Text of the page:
Going to work every day feels like a mammoth task these days. Moreover, after adapting to work-from-home culture thanks to the COVID-19 pandemic, hitting the office every day now feels like a lot of effort and work. For many, job satisfaction is now just a myth. No amount of amenities drive employees to perform well or encourages them to go a little bit out of their way to get their job done. More and more employees today are okay with not delivering the best result at their workplace. Why? Employees are choosing quiet quitting over every reward there is to accept.
What is Quiet Quitting?
It is nothing like the term goes. Quite quitting is not quiet as every other employee seems to be adopting it. It also does not involve one quitting a job. Quiet quitting is a choice of an employee to do just what is defined and falls under his job description. It involves refusing to go beyond and out of the way of your job/duty. Quiet quitting is what an employee does what his job requires them to do, nothing more or less than that.
While this trend has been prevailing in the corporate and service sectors for some time, the COVID-19 pandemic triggered it further.
Why has there been a rise in Quiet Quitting?
The pandemic forced everyone to sit at home for months at a stretch. This made employees realise the importance of work-life balance. They realised they were missing out on their personal lives due to their over-dedicated attention to work.
Further, unlike the times when the 9-5 work culture was considered ideal and compensated employees when they worked overtime, the present work culture became too toxic. Employees were expected to work overtime with no compensation for the same. Besides, this did not necessarily provide them security from getting fired. This made employees globally realise that their respective organisations hardly cared about them and their well-being and were more concerned about their profit margins.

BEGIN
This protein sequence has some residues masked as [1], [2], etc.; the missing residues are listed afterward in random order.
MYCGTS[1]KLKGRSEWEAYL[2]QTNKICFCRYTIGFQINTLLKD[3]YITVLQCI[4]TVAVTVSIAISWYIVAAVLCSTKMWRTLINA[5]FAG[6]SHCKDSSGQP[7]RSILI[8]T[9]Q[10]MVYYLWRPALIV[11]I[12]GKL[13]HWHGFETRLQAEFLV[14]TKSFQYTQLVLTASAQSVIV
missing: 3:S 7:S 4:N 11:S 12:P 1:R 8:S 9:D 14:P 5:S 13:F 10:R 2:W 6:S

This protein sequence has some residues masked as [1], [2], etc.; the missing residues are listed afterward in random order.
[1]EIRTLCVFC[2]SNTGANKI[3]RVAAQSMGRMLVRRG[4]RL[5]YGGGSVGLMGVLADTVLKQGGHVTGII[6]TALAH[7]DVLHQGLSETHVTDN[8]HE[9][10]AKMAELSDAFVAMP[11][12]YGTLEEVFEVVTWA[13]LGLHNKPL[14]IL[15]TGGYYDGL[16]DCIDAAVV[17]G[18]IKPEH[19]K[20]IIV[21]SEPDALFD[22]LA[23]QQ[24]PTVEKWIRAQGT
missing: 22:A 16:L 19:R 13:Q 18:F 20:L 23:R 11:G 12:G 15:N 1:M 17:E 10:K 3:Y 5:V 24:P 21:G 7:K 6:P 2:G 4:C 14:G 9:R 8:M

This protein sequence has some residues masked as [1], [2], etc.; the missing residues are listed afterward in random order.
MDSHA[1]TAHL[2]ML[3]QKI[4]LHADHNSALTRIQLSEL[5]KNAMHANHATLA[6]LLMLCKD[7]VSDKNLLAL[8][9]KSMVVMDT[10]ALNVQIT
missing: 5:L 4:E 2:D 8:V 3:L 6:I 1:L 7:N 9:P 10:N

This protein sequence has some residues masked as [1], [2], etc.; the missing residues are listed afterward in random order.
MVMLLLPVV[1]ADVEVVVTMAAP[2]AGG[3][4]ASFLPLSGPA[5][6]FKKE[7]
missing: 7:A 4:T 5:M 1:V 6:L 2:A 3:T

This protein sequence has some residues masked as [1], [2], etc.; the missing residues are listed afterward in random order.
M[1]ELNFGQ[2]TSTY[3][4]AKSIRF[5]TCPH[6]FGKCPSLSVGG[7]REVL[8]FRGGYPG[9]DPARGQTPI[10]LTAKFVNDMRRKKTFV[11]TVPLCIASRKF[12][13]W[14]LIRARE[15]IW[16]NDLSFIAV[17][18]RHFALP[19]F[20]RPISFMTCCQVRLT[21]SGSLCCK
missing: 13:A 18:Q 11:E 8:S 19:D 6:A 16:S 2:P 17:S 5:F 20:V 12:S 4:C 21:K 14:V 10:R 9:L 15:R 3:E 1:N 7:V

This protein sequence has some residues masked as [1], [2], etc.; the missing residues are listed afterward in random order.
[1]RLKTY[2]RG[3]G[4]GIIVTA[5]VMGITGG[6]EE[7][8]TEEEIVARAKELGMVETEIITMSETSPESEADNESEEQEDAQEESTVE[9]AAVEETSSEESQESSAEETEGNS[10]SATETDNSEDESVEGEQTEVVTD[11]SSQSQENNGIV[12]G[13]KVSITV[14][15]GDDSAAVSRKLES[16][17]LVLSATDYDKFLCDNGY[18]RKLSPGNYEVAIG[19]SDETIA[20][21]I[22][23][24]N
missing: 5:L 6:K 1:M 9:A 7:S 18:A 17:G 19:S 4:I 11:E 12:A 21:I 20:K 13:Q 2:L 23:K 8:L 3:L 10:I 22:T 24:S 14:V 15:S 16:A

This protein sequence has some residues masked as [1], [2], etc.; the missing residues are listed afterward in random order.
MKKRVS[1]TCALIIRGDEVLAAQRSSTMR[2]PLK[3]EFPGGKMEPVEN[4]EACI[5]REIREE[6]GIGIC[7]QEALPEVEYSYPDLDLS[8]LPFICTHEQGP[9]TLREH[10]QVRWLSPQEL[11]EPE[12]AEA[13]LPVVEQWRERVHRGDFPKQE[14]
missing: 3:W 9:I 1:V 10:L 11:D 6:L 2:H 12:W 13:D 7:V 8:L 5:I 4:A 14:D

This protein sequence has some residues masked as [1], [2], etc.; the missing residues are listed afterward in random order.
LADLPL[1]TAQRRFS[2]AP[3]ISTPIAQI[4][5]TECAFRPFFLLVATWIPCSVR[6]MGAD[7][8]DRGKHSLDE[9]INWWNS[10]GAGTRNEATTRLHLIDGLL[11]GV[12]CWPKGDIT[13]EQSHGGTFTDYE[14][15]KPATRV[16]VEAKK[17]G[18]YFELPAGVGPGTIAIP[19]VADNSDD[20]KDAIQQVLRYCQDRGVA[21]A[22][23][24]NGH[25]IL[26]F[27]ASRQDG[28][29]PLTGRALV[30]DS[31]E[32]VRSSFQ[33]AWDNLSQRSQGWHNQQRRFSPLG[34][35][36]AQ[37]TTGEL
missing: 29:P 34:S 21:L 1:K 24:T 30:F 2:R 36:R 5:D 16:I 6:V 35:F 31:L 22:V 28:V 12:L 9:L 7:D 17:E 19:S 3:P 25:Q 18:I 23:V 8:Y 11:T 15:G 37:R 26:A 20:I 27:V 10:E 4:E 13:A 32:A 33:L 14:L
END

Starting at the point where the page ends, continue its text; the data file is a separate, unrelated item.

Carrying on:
Besides, the advent of technology and mainly the internet expected the employees to be active even way after their work hours. Instant responses were expected from them. This kept the employees glued to their phones and laptops often incessantly replying to emails and updating reports.
Work took priority over everything else to such an extent that employees began feeling apologetic of taking breaks or vacations; something which is much needed for a human mind to refresh and energise. Soon, burnout became common, affecting the employees’ productivity and thus quality of work.
These are some of the prominent factors that have led to employees adopting the trend of quiet quitting.
Now the important question is, is Quiet Quitting bad?
Well, not really. There is nothing wrong to say no to things that adversely impact your health and efficiency both physically and mentally. Employees across the world have realised this and have begun saying ‘NO’ to toxic work cultures. Quiet quitting is a conscious effort to keep your well-being and sanity intact. Building a boundary between work and personal life does not make employees less ambitious or non-achievers.
The trend has made it evident that, for employees the key motivator now striking a balance between work and personal life. Companies across the globe must realize the severity of this trend and take corrective actions to put in place a healthy work culture and environment. They must also adopt practices that improve the productivity of their employees, boosts morale and ensures their wellbeing.